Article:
Presentations in a Virtual World

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microphone with people faded in the background

Every year that passes it seems harder and harder to prepare our teenagers and young adults to enter the workforce. Between new emerging markets, and the robotizing of old positions, there is a constant need for the acquisition of new hard skills. However, even life-long dedication to learning isn’t enough to make one competitive in the labor market. According to the USAID Office of Education workers also need to be fluent in several soft skills.

What are Soft Skills? For that matter what are Hard Skills? Hard Skills are the cumulation of all formal education, and technical training, with an emphasis on STEM. Soft Skills, however, are knowledge of and ability to utilize relation skills, and emotional intelligence. All of these soft skills are integral to a person’s ability to collaborate with coworkers, and to provide superior understanding to clients. Many employers rate the importance of Soft Skills equal to a prospective employees skill and training with Hard Skills. Soft Skills that were deemed especially important were high-order thinking skills (or critical thinking/analysis), self-control, social skills or emotional intelligence, and communication.

While all of these skills are important and valued across fields, communication was most often given extremely high importance. Employers found the ability for their employees to clearly and concisely articulate information to both coworkers and clients, through written and oral means integral to their institutions success. Further effective communication often indicates good social and relation skills, increasing their effectiveness in teamwork. Most employers actively seek employees that can, not only, succeed in a team environment, but thrive in it.

Can these Soft Skills be acquired through traditional formal education? What else can be done to expand our young people’s Soft Skills? Soft Skills can be learned, to an extent, through school; however, there can never be enough opportunities for teens and younger kids to practice communication, and their social relation skills. A great opportunity for youth to engage with one another, while building their oral and written communication skills, is to participate in North Carolina 4-H’s Presentation Competition.This year it’s virtual.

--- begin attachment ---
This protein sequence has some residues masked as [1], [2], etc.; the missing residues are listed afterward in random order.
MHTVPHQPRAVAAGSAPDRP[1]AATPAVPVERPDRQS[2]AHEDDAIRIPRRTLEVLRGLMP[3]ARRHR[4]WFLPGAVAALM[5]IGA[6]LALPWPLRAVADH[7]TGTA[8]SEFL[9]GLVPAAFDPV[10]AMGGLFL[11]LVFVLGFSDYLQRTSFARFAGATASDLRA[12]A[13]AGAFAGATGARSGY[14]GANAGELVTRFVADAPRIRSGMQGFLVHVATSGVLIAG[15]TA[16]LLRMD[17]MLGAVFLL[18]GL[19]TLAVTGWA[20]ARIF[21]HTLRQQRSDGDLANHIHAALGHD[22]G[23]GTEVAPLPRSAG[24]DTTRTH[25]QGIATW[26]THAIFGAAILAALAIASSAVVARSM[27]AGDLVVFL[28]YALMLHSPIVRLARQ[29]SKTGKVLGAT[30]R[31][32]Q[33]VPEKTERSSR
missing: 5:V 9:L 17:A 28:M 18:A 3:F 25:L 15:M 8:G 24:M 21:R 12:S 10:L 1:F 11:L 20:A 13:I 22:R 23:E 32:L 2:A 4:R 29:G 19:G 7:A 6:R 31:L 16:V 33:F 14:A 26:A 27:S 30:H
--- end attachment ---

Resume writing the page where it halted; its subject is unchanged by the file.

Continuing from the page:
To prepare for the NC 4-H Southeast District Presentation Competition our youth can participate in our Pamlico County 4-H Workshops. Youth will be able to work on their active listening skills, extemporaneous speaking, and formal speaking. They will also develop skills in delivering speeches through technology.

If you are interested in participating or learning more about this program give us a call or send us an email. For more information about 2020 Summer Virtual Programs, or any of our ongoing spring virtual programs including our Virtual Scavenger Hunts, Backyard Naturalists (where we explore the natural world through our own backyard) or our Science Fun Day (where we develop our skills with the scientific method, and design and complete our own experiments) give us a call at 252-745-4121, email kait_neeland@ncsu.edu, or check us out online. We also have lots of projects, and activities to do at home, we are happy to walk you through them!